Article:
There are not many disadvantages to living in the Pyrénées-Orientales but the heavy winds that sometimes batter the region are worth knowing about. There are several but the three most well known regional winds are the Tramontane, the Marin and the Sirocco.

La Tramontane/Tramontana

According to the dictionary, the word tramontane used as an adjective means ’on or coming from the other side of the mountains’ (as opposed to ‘cismontane’ which means on ‘this side’ of the mountains) or ’coming from another country’.  Tramontana is the Catalan version of the word and you may see either spelling here in the P-O.

This cold and often violent wind blows across the region from the north west and can last for several days or more . The locals say that this wind blows in 3s, and that it will always blow  for  3, 6 or 9 days.  It is comparable to the famous ’Mistral’ but slightly less violent and can cause heavy rain depending on other meteorological conditions.

It also causes beautiful lenticular (layered) cloud formations such as this sunset on a windy day.Tramontane clouds at sunset over Palalda


An old law passed by Napoleon excused “crimes of passion” committed when the Mistral had been blowing for over three days. It was said that men killed their wives under the madness that the wind brought with it. This wind is also known as a ‘fõhn’ wind (one with psychological effects).  If you have spent time in the Pyrénées-Orientales during several days of Tramontane, it is easy to understand how nerves get frayed !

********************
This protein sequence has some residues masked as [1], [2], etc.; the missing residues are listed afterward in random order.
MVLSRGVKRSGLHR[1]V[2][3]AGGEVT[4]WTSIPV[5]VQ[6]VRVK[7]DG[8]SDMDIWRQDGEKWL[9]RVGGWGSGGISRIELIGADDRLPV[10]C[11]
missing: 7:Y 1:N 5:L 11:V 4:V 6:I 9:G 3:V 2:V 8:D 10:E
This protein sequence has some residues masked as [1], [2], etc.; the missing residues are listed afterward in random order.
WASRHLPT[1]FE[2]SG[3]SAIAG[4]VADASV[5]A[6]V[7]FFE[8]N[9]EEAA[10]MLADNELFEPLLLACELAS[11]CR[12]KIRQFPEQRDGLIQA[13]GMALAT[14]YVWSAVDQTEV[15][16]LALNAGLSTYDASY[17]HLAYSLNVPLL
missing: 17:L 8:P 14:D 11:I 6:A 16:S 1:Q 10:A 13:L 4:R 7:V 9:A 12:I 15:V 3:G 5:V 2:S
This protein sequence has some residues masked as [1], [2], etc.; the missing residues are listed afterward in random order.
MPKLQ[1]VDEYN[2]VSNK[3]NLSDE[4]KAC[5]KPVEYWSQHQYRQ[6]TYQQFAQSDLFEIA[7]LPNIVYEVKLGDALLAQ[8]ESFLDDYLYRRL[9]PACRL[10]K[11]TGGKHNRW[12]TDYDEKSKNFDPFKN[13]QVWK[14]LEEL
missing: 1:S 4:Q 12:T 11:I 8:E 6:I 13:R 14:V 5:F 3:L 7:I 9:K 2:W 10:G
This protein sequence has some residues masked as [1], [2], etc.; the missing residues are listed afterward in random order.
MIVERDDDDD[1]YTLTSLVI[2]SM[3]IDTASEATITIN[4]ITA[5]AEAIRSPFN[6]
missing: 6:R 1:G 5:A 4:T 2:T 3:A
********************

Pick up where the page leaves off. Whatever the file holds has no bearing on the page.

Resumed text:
Le Marin

mer agitée/rough sea Saint Cyprien

Meaning ’coming from the sea’, this wind is a warm and damp marine wind blowing inland from the Mediterranean (south-east) and often brings with it low cloud and mist, and a humid atmosphere. It can generate strong waves that make navigation difficult.

Le Sirocco

This wind originates in the Arabian or Sahara deserts, bringing with it hot dry air from Africa, often causing  storms in the Mediterranean Sea, and cool wet weather in Europe.  This wind is quite rare in the region but can last several days. When it blows, it leaves everything covered in a layer of fine red sand – a souvenir from the Sahara desert !


  1. A wind called the föhn also occurs in Switzerland. It’s said that there are more collisions on the road when it’s blowing. I’ve also heard föhn used as a colloquial term for a hair dryer when I asked for one in a hotel there.

  2. Welcome to the region Serena. You should be seeing a lot less wind and a lot more sunshine soon 🙂

  3. Great tips thank you! We’ve just arrived in the region from Brittany and this is the kind of question we have been asking ourselves..

Leave a Comment